Then, there are a whole host of other ideas… sponsored backgrounds like Photobucket have done, fees for additional/premium additions to your free service a la Flickr, subscription fees a la some of the premier tech support forums… or does Twitter even really need to turn a profit? Interested to hear other ideas…

UPDATE: there’s more on this topic in one of my more recent posts at


‘Marketing is a Dirty Word’ ranks 74th in the Australian Marketing Pioneers Blog Top 100

Wow, that’s one hell of a heading huh? Will never make my living as a journalist (or a copywriter)… It’s been 3 months now since I started this blog. The posts seem to come to me thick and fast at times, whilst they trickle through at others. Interestingly, the comments actually started coming in remarkably quickly for my first few posts, which means someone was reading! Now, due to the miracle of the interwebs, it seems more than just readers of my twitter feed and Laurel Papworth’s post on TwitterAgency have come across my blog – I found out today that the blog is number 74 in the AdSpace Pioneers Top 100 Australian Marketing Pioneers Blogs .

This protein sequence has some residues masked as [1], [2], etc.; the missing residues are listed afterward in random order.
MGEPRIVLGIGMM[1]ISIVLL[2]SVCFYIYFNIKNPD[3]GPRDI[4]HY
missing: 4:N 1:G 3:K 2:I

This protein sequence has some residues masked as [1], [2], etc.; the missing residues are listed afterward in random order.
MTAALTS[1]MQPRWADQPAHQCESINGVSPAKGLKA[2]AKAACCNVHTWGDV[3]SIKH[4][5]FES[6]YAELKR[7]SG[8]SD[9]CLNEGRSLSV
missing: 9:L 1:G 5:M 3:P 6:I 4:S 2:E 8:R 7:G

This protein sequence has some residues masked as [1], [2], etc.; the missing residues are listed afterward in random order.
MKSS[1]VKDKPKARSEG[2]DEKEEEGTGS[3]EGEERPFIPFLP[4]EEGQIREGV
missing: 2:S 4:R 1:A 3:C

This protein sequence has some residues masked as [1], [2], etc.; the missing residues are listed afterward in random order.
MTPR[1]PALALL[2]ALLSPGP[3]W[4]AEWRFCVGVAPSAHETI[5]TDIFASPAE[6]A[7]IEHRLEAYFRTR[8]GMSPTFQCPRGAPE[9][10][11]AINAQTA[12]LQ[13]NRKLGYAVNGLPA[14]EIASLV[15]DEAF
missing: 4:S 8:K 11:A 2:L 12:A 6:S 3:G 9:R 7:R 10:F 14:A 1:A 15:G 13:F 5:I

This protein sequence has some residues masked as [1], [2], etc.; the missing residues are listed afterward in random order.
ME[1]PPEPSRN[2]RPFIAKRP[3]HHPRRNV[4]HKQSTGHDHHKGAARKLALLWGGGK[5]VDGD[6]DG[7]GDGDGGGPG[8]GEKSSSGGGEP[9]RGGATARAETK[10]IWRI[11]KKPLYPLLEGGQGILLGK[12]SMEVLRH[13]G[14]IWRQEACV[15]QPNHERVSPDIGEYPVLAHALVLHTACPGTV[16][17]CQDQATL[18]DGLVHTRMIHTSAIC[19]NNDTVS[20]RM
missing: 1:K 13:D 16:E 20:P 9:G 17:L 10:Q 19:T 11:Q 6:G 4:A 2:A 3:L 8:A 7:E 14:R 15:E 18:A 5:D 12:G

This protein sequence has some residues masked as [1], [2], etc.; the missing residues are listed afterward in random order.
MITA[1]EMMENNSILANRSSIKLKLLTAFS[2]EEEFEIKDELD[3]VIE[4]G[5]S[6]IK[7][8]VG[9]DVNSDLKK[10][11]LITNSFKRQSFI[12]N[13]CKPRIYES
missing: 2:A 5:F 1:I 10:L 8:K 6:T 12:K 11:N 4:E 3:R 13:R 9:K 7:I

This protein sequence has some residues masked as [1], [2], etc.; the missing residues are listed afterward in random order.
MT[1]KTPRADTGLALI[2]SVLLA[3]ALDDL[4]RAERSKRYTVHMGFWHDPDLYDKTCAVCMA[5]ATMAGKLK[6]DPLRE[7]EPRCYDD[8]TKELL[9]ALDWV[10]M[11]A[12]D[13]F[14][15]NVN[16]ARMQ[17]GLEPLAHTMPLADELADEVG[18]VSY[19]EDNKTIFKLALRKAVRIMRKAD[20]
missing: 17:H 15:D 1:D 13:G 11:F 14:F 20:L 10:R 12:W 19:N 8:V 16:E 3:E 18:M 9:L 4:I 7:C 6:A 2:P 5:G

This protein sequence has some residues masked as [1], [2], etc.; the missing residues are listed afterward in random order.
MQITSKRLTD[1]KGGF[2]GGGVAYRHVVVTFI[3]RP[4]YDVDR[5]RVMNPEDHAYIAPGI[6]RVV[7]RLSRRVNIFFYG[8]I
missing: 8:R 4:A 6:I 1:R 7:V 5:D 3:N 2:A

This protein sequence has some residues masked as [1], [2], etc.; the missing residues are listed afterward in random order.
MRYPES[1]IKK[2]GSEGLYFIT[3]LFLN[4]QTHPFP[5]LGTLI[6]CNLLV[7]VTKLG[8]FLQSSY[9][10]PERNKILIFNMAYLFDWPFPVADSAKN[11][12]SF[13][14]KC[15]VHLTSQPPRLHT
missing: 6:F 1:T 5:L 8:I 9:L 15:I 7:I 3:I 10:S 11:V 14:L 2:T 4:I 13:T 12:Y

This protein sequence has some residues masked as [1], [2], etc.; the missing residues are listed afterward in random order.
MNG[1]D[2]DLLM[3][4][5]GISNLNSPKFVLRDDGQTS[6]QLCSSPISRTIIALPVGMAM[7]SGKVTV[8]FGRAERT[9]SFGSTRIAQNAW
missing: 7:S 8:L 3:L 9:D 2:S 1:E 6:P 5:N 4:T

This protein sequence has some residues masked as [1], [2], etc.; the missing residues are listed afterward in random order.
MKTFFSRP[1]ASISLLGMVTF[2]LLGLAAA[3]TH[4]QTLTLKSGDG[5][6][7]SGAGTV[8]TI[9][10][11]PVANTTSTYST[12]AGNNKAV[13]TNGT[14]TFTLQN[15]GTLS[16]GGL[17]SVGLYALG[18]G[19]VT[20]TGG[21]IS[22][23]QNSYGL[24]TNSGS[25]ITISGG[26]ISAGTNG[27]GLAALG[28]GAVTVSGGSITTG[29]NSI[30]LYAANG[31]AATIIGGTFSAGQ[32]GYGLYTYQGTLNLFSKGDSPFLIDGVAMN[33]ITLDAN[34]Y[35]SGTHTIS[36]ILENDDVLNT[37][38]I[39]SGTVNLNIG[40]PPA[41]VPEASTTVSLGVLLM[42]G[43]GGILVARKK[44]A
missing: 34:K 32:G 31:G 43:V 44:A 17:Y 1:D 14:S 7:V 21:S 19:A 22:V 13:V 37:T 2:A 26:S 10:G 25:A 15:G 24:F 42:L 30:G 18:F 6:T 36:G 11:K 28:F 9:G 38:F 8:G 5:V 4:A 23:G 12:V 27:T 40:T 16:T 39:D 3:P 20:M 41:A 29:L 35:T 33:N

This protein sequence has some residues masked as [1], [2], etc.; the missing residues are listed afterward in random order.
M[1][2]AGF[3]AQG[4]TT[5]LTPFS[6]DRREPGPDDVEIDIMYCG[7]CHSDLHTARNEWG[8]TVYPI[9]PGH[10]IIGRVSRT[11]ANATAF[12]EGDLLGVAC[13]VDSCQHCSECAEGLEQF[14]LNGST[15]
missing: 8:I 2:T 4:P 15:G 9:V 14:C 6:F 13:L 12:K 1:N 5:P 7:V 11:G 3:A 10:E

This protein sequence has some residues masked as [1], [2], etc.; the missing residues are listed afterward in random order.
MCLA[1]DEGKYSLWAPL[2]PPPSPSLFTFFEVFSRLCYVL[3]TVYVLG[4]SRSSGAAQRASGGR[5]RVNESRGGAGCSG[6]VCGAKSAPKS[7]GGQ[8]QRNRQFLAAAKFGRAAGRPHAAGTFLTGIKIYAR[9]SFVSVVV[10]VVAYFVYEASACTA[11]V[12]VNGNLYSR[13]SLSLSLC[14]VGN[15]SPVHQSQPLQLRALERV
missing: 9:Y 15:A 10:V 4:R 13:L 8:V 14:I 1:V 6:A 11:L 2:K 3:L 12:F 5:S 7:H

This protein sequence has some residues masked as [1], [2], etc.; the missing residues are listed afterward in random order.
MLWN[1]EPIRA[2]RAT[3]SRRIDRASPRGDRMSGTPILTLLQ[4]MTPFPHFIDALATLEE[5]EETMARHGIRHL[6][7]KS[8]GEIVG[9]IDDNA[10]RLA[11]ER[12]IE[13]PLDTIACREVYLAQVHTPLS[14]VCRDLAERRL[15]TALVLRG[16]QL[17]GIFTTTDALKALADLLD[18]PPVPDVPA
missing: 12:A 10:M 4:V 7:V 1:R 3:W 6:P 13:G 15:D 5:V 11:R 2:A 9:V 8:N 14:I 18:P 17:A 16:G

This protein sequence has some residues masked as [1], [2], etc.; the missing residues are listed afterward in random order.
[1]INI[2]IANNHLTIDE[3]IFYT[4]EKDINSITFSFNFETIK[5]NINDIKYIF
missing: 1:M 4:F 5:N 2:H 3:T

Whilst this is a kinda weird thing considering I hadn’t done any work promoting the blog (and so am pretty surprised it was even found), I am absolutely chuffed at being recognised… I have no idea if this ranking carries any weight, but I am now concerned with working my way up the ranks… At any rate, it must help the AdSpace Pioneers blog move up the Technorati scale 🙂 Big thanks to Julian Cole for including me in the list.